Officer supply shortages in the shipping industry have reached a record high, warns Drewry’s Manning Annual Review and Forecast report. The report highlights a growing deficit in officer availability, which was around 5% last year but now stands at 9%. These figures are based on assumptions and ship counts, and they suggest that the labor market for seafarers is becoming increasingly tight. The report cites the impact of COVID-19, which has made crew training difficult, and the war between Russia and Ukraine, which has resulted in experienced crews leaving the shipping industry to join the military.
According to Drewry, the shortage of seafarers will drive up staff costs, with employers looking for alternative sources of supply to fill the gap. This supply crunch will also cause wage rates to rise across the board, affecting vessel types that have so far remained stable. The consultancy firm observes that the wellbeing of employees is now a priority for recruitment and retention. Factors like good communication channels with families, comfortable onboard facilities and a supportive work environment are becoming increasingly important.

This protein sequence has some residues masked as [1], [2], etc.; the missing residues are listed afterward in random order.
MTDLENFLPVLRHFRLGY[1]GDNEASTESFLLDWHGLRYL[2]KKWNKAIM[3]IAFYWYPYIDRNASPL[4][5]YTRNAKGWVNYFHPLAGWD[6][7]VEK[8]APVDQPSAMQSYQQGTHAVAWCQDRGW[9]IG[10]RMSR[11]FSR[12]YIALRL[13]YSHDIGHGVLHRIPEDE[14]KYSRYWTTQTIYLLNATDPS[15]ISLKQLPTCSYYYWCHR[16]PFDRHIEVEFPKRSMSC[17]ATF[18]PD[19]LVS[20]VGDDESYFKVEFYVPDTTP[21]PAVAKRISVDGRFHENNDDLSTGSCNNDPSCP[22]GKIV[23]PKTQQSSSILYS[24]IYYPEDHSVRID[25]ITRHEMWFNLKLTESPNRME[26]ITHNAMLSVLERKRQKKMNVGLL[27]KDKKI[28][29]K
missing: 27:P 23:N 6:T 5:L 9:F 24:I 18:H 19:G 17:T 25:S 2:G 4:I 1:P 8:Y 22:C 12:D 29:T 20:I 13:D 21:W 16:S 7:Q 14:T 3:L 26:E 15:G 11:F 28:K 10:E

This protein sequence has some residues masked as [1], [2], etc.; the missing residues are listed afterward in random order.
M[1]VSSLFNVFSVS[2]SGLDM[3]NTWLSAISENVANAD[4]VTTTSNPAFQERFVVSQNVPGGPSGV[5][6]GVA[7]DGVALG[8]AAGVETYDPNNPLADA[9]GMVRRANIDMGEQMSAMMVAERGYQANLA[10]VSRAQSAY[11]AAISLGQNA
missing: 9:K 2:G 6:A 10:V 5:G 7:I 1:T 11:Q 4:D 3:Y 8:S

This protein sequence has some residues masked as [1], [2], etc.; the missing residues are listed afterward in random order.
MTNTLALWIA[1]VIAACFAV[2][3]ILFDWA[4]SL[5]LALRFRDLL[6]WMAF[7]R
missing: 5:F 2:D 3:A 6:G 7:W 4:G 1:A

Drewry’s Manning Annual Review and Forecast report acknowledges that the growth of the global deepwater vessel fleet will make the shortage of seafarers even more challenging. The report highlights the need to look beyond wage rates and adopt measures to retain crewmembers in a competitive environment. While the seafarer shortage is a serious concern for the shipping industry, Drewry believes employers can mitigate these issues by prioritizing employee wellbeing and adopting innovative strategies, including sourcing alternative supplies. However, for now, the situation remains precarious, and the shipping industry must brace for a possible increase in staff costs and wage rate volatility.
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